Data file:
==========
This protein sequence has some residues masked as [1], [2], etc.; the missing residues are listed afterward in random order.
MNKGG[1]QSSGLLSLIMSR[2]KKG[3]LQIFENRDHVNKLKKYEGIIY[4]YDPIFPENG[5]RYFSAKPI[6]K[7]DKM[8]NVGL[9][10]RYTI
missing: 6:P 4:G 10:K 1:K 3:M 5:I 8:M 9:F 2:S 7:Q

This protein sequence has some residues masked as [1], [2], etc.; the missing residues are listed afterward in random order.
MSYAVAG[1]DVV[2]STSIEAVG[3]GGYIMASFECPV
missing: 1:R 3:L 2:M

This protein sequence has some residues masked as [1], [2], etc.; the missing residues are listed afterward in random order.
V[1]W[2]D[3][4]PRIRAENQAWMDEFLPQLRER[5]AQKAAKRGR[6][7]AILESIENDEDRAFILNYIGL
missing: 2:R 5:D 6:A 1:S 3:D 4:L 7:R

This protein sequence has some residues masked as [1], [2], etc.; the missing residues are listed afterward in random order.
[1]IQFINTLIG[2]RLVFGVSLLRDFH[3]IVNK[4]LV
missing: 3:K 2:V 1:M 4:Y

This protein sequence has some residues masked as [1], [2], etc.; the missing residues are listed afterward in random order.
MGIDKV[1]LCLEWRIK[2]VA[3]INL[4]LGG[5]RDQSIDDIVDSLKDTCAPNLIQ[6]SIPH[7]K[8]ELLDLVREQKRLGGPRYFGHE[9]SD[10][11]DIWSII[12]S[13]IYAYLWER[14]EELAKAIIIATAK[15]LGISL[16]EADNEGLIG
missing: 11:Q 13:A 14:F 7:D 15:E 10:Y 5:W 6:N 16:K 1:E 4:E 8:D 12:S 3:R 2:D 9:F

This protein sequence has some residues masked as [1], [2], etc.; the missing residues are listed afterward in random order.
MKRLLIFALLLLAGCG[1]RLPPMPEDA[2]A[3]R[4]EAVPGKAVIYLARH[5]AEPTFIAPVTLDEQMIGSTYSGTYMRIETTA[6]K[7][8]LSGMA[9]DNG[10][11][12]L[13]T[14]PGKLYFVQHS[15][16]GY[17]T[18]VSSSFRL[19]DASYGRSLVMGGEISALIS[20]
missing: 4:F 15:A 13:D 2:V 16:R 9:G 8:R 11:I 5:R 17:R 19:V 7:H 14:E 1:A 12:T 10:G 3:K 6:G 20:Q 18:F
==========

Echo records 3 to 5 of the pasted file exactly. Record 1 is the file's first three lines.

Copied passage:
This protein sequence has some residues masked as [1], [2], etc.; the missing residues are listed afterward in random order.
V[1]W[2]D[3][4]PRIRAENQAWMDEFLPQLRER[5]AQKAAKRGR[6][7]AILESIENDEDRAFILNYIGL
missing: 2:R 5:D 6:A 1:S 3:D 4:L 7:R

This protein sequence has some residues masked as [1], [2], etc.; the missing residues are listed afterward in random order.
[1]IQFINTLIG[2]RLVFGVSLLRDFH[3]IVNK[4]LV
missing: 3:K 2:V 1:M 4:Y

This protein sequence has some residues masked as [1], [2], etc.; the missing residues are listed afterward in random order.
MGIDKV[1]LCLEWRIK[2]VA[3]INL[4]LGG[5]RDQSIDDIVDSLKDTCAPNLIQ[6]SIPH[7]K[8]ELLDLVREQKRLGGPRYFGHE[9]SD[10][11]DIWSII[12]S[13]IYAYLWER[14]EELAKAIIIATAK[15]LGISL[16]EADNEGLIG
missing: 11:Q 13:A 14:F 7:D 15:E 10:Y 5:W 6:N 16:K 1:E 4:E 8:D 12:S 3:R 2:D 9:F